I've been battling hickory phomopsis for almost 10 years.  It killed the first large hickory on which I discovered it.  When I first noticed it, the tree looked like it was covered with walnuts.  Two years later it died.  I've cut a half dozen large trees now (over 12" diameter) and probably 50 smaller ones in an effort to slow it down.  Culling does not seem to be helping.  A couple of days ago, I cut another large one that was covered with galls.  The only up side is that there are indeed healthy hickories that were growing right beside heavily infected ones, so maybe it is not going to be 100% fatal to my entire growth of hickory.  Photos attached.

20200404_153656.jpg

HickoryPhomopsis2.jpg

RSS

Forum

Saving the American Chestnut

Started by Stephen Kutney in Woodlot Management Aug 24. 0 Replies

Below is a message from the American Chestnut Foundation on the deregulation of the Darling 58 blight-resistant American chestnut.SteveThe 60-day public comment period is now open and will remain open until Monday, October 19, 2020. Here are two…Continue

Forester recommendations?

Started by Roger Rodriguez in Woodlot Management. Last reply by Kelly Nywening Jul 15. 1 Reply

We are new to forestry ownership and need some advice. We would like to be good stewards of the property and also provide occasional profit of some kind, especially to offset the taxes we pay on the property. I was thinking tree farming (?) as a…Continue

Nitrogen fixing bacteria for Alder trees

Started by Joanne Vaughn in Woodlot Management. Last reply by Joanne Vaughn Jul 11. 14 Replies

I am thinking of starting some alder trees from seed for planting into an area that does not and has not hosted alders.  How can I gain the nitrogen fixing bacteria for inoculation of the roots ?  Continue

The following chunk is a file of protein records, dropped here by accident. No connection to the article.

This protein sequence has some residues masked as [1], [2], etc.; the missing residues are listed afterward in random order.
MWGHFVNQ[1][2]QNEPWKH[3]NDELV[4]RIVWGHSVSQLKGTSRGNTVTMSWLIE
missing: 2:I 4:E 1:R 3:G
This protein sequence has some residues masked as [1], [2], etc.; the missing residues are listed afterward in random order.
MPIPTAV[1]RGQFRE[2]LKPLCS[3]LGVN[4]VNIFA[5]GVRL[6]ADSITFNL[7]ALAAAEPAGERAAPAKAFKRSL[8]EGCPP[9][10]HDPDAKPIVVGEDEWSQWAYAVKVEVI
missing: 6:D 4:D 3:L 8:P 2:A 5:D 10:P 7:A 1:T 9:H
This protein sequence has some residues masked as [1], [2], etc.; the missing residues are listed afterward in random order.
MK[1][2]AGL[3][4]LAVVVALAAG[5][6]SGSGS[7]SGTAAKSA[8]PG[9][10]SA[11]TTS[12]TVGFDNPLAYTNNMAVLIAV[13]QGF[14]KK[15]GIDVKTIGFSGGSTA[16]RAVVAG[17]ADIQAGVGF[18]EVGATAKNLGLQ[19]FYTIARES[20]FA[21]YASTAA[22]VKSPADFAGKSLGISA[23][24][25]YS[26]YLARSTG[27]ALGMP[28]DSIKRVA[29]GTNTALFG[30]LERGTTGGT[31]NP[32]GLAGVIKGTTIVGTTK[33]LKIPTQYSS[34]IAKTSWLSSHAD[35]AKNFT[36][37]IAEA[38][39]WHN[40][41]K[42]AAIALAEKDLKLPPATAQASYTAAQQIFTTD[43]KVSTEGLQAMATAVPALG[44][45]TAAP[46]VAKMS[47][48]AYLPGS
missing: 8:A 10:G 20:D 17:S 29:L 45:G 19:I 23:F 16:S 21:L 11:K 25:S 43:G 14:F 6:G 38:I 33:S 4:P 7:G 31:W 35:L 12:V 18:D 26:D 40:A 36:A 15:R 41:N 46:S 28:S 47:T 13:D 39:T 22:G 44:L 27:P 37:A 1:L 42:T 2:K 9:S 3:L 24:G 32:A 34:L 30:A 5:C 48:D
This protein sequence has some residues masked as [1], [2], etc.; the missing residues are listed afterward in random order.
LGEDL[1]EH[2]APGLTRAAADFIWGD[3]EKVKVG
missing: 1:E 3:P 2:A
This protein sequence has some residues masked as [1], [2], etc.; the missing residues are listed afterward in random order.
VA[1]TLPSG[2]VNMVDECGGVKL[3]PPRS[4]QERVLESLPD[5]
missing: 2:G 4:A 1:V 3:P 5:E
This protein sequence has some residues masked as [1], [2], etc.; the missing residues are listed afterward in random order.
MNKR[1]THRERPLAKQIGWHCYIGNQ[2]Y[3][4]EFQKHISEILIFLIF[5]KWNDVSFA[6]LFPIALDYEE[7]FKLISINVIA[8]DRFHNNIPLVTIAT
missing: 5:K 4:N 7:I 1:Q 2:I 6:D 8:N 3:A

How long do brush cutter blades work?

Started by Joanne Vaughn in Woodlot Management. Last reply by Ely McLaughlin Jul 8. 1 Reply

I dunno maybe it's because time flies when it's multiflora rose and buckthorns that are getting whacked. It seems that these blades are needing retirement after 8 or so hours.   Is this typical for this type of material. WIde range of material but…Continue

Tags: cutter, brush

Seeking advice on controlling oriental bittersweet

Started by Kristen Whitbeck in Woodlot Management. Last reply by Lew Ward Apr 15. 2 Replies

A student in my silviculture class is seeking relayed the scenario below. If anyone has any tips or tricks I will gladly pass them along. Thanks in advance!"Oriental bittersweet is choking out my mature white pine trees and my mature apple trees.…Continue

Tags: bittersweet, Oriental

Are Gall's a reason to cull Hickory trees?

Started by Thomas Wilson in Forest Health. Last reply by Ron Goodger Apr 7. 8 Replies

I'll take a photo, but in the meantime....I have a lot of bitternut hickory and some shagbark as well.  I haven't yet noticed any on the shagbark, but about half of the bitternut have gall's.  They get up to about 3 inches in diameter.  Some tree's…Continue

Removal of grass around seedlings in pasture

Started by Joanne Vaughn in Woodlot Management. Last reply by Peter Smallidge Mar 19. 11 Replies

Even after the timely discussion of "green lie" this week, I am still unsure of the best method to eliminate grassy vegetation around the pine, cedar and oak seedlings we are putting in this spring. I feel this is very important because we lost a…Continue

Saving Trees With Tree-Eating Mushrooms

Started by Lew Ward in Forest Health Feb 27. 0 Replies

Saving Trees With Tree-Eating MushroomsControl of Amellaria Shoe-string Rot Fungushttps://youtu.be/FPeBYnGwo4YContinue

Badge

Loading…

© 2020   Created by Peter Smallidge.   Powered by

Badges  |  Report an Issue  |  Terms of Service